Outlook 2014: New regulations to affect the pharma industry
It is crucial that professionals working in the pharmaceutical industry stay up to date with new laws and directives.
With the outlook for the global economy being much brighter in 2014, drug developers will be hoping to bring more medicines to market. Although lawmakers have endeavoured to make it easier for companies to complete research and development programmes, a certain amount of red tape remains.
Here are some laws, policies and new guidelines that pharmaceutical specialists should look out for.
Data protection regulations
The consumerisation of technology has heightened concerns about cyber security.
More people are using smartphones and tablets to access the internet and hackers are finding increasingly sophisticated ways to intercept data. The pharmaceutical industry receives and generates huge amounts of sensitive data, so it is crucial that companies follow data protection laws closely.
The EU has announced draft legal reforms aimed at preventing personal patient details from being mishandled. It is unclear at this stage if and when the potential reforms will be made, but governments in some member states have already voiced their concerns.
In the UK, plans had been put in place to create a huge National Health Service (NHS) database containing the records of all patients in England. Unless they opt out, people will have their records anonymised and shared with pharmaceutical firms and researchers.
Healthcare groups believe this will make it easier for medical experts to identify patterns and trends that could hold the key for treating diseases, but data privacy organisations have countered this by suggesting the database breaches people's right to privacy. The proposed EU reforms would render the database illegal.
Social media usage
Social media platforms are becoming increasingly popular, with Facebook boasting nearly 1.2 billion active monthly users.
According to a recent study by IMS Health, nearly half of the 50 leading global pharmaceutical manufacturers are using social networks to engage with patients on health-related topics. Murray Aitken, Executive Director of the IMS Institute for Healthcare Informatics explained that social media use among high-profile pharmaceutical firms is likely to be a growing trend.
"Healthcare professionals, regulators and pharmaceutical manufacturers all need to overcome their reticence and acknowledge the vital role that they can and should play as participants in the healthcare conversation," she commented.
Some pharmaceutical organisations are wary of using platforms like Facebook, Twitter and YouTube because of regulatory uncertainties. However, a number of high-powered industry regulators are using these channels, such as the US Food & Drug Administration and European Medicines Agency. It is worth pharmaceutical industry professionals staying up to date on social media regulatory reforms in the coming years.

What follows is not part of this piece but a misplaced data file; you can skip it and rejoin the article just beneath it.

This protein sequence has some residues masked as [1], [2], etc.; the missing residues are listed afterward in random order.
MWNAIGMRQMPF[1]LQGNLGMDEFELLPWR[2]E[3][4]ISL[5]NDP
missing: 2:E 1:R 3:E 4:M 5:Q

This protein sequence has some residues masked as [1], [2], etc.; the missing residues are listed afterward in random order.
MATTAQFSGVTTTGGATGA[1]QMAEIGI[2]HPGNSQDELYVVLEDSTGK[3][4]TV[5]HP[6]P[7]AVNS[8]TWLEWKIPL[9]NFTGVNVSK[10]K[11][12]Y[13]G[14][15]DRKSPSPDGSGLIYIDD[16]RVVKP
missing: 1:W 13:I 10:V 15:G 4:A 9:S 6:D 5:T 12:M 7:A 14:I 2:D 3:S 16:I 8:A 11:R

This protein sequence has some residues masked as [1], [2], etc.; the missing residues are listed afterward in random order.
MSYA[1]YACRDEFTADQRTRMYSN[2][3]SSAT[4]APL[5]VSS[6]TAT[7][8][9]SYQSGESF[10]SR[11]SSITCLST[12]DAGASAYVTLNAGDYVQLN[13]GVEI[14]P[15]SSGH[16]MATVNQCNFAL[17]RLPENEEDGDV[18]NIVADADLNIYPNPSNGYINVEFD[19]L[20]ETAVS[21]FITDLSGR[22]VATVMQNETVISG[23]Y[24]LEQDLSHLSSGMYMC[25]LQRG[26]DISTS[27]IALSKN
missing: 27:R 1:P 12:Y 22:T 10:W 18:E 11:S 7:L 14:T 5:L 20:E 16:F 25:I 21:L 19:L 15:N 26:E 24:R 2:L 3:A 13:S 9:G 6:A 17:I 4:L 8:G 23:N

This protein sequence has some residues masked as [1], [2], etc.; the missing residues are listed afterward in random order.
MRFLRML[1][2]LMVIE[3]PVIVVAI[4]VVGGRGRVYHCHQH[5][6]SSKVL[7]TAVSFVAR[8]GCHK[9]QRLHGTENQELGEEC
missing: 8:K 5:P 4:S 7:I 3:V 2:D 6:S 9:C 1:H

A provisional agreement has been reached between the Lithuanian Presidency of the Council of Ministers and the European Parliament relating to new rules on clinical trials.
The Medical and Healthcare Products Regulatory Agency (MHRA) welcomed the news, suggesting the previous directive failed to harmonise requirements across the EU. Leaders at the organisation believe the newly proposed law will make Europe a more attractive place for researchers to conduct medical research.
As part of the reforms, the application process for researchers looking to undertake studies in EU laboratories will be streamlined, member states will have more power over trials that are being carried out across numerous European countries and there will be greater transparency surrounding the results of experiments.
Tighter competition regulations
Concerns have been raised about anti-competitive activity by certain pharmaceutical companies in recent months and this is something that global lawmakers are keen to eradicate.
Regulations are in place to ensure that mergers and acquisitions are not detrimental to competition in the wider industry. Pharmaceutical specialists should monitor the situation closely in the near future, as further reforms are possible. Towards the end of 2013, the European Commission's competition department signed a Memorandum of Understanding to increase cooperation with the Competition Commission of India.
While new legislation has not yet been officially introduced, it is evident the EU is intent on ensuring pharmaceutical firms are following the rules. Joaquin Almunia, Commission Vice President in charge of competition policy, said the agreement "will give new impetus to our cooperation with India in the enforcement of our respective competition laws".
Pharmaceutical companies are more optimistic in 2014, but they cannot afford to concentrate solely on increasing their profits. They must also ensure their organisation is complying with the various laws and guidelines that are likely to take effect this year.